So hold on to your hats, this ride is likely to get pretty bumpy over the next few weeks.
It is clear that redesigning the state's Mental Health and Disability Services (MH/DS) system is a multi-year process. While the Legislature passed MH/DS Redesign in 2012, there are a number of transition recommendations that require legislative action this year, and of course, lawmakers need to make good on the funding promises made last year.
Here is a quick rundown of those MH/DS "must-dos" for this session:
Governor Terry Branstad quietly signed a bill that will quickly get $11.6 million out to 26 counties having trouble maintaining services as the county-based mental health and disability services (MH/DS) system moves toward regions. The "Transition Fund Bill" (House FIle 160) was signed into law on Thursday, March 28. The following counties will receive their transition fund checks in the next two weeks:
The Senate Judiciary Committee made sure that an important piece of the ongoing redesign of the MH/DS system survived today's (April 5) funnel deadline. Senate File 406 makes the changes recommended by Department of Human Services/Judicial Work Group, including streamlining the involuntary commitment process, moving oversight of the state's 43 Mental Health Advocates to the state, and directing DHS to develop recommendations for a real-time tracking system for inpatient psychiatric beds.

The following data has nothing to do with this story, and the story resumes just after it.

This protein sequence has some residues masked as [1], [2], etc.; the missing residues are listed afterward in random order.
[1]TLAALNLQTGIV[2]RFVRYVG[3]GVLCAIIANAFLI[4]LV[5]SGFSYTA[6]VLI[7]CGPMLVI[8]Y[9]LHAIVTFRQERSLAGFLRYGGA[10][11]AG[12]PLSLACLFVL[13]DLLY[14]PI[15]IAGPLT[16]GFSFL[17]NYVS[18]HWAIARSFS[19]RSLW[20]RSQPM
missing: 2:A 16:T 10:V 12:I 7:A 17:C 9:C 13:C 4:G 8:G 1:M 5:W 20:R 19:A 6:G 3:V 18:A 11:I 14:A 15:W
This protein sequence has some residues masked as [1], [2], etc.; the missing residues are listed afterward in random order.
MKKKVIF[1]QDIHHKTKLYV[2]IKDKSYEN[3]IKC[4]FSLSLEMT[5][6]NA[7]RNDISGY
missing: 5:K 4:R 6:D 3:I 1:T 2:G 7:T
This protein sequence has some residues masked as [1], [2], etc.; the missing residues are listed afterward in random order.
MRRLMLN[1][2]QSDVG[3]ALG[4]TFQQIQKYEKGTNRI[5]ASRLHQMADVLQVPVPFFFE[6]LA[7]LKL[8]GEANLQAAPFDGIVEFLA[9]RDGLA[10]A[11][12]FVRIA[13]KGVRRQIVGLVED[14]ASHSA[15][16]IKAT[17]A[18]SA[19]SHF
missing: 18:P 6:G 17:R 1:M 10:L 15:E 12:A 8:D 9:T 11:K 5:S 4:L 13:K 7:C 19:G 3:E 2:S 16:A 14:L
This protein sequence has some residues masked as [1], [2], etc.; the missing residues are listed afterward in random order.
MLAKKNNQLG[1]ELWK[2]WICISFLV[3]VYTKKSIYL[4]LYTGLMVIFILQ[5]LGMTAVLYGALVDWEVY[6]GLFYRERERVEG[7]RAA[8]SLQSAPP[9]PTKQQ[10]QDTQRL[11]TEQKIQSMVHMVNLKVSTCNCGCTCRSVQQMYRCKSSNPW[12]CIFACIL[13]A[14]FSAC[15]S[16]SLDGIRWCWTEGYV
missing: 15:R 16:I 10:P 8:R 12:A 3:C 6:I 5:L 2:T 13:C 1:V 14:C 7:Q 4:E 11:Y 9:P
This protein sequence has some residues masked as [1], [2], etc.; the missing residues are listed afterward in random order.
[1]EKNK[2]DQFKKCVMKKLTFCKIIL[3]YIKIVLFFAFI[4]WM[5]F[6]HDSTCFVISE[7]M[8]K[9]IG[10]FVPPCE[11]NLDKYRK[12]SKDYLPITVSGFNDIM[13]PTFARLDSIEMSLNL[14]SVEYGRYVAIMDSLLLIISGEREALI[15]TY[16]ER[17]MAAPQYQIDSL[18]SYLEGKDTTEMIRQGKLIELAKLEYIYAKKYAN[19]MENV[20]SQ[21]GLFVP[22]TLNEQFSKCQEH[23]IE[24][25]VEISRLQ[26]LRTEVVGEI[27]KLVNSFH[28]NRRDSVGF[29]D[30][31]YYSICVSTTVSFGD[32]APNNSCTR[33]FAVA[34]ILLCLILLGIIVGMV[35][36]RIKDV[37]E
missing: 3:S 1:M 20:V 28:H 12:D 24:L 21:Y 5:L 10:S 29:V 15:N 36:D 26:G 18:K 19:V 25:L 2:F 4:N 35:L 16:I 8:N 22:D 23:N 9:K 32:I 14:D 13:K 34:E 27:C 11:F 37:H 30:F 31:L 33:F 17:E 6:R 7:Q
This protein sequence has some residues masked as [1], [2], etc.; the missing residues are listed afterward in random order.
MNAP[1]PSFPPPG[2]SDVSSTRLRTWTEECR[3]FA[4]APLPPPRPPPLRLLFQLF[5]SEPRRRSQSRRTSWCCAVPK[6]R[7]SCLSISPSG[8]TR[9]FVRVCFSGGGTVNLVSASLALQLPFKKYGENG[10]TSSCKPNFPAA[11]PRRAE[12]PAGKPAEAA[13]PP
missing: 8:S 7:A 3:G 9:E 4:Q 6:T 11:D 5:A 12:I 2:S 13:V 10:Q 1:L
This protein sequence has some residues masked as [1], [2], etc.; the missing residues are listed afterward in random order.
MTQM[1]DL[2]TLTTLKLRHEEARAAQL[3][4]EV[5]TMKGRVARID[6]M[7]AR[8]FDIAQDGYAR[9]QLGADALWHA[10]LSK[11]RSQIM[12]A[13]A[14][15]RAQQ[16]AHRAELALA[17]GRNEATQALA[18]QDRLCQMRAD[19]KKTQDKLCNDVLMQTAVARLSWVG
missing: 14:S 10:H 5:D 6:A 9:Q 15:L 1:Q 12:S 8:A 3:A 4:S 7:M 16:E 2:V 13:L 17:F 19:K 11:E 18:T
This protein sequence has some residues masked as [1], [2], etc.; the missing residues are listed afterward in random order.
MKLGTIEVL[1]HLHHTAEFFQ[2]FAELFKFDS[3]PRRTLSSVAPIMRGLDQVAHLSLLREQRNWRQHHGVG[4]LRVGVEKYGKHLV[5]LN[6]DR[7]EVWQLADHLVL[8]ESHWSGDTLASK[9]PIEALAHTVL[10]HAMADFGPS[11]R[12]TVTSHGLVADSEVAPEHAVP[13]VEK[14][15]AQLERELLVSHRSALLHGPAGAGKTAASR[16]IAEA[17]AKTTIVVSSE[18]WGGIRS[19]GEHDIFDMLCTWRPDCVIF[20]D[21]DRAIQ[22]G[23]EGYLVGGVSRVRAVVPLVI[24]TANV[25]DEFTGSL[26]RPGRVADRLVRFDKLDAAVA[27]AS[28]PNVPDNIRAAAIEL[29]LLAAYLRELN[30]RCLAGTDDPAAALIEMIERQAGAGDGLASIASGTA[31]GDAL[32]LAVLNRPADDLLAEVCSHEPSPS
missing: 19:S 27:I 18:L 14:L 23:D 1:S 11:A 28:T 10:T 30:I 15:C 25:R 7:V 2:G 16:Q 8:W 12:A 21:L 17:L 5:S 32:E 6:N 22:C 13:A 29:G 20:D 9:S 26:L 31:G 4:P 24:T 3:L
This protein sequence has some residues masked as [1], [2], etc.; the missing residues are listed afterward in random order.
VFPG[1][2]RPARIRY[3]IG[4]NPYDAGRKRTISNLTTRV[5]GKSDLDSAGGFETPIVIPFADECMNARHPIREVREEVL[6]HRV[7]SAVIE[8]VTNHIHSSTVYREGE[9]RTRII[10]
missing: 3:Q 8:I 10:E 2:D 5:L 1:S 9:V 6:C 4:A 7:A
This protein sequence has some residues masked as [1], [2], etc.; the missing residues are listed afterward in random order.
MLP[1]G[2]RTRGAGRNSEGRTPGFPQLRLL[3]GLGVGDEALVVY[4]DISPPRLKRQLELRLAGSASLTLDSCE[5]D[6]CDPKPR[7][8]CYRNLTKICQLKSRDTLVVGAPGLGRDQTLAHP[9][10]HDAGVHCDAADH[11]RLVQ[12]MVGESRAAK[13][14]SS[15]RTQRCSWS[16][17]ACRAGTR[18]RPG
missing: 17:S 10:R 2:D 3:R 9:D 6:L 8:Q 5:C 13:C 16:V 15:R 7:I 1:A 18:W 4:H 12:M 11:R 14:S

Mental Health Advocates. Mental Health Advocates are currently hired and employed by the courts, but paid for by the counties. The DHS/Judiciary Work Group felt it was very important for the Mental Health Advocates to be free of conflict, and, since counties, DHS, and the courts all are part of that hospitalization process, the Work Group suggested moving them to an independent state agency. Senate File 406 addresses this by making Mental Health Advocates employees of the Department of Human Rights, which already has advocacy as a part of its mission. However, the House decided to change this to the Department of Inspections and Appeals, as recommended by the work group. During committee debate this week, it was pointed out that currently, because of legal settlement, Mental Health Advocates travel all over the state because they are required to appear in the county of legal settlement (not necessarily the county where the person is being hospitalized). With the end to legal settlement, the Work Group thought the timing was right to realign the Mental Health Advocates with the new region.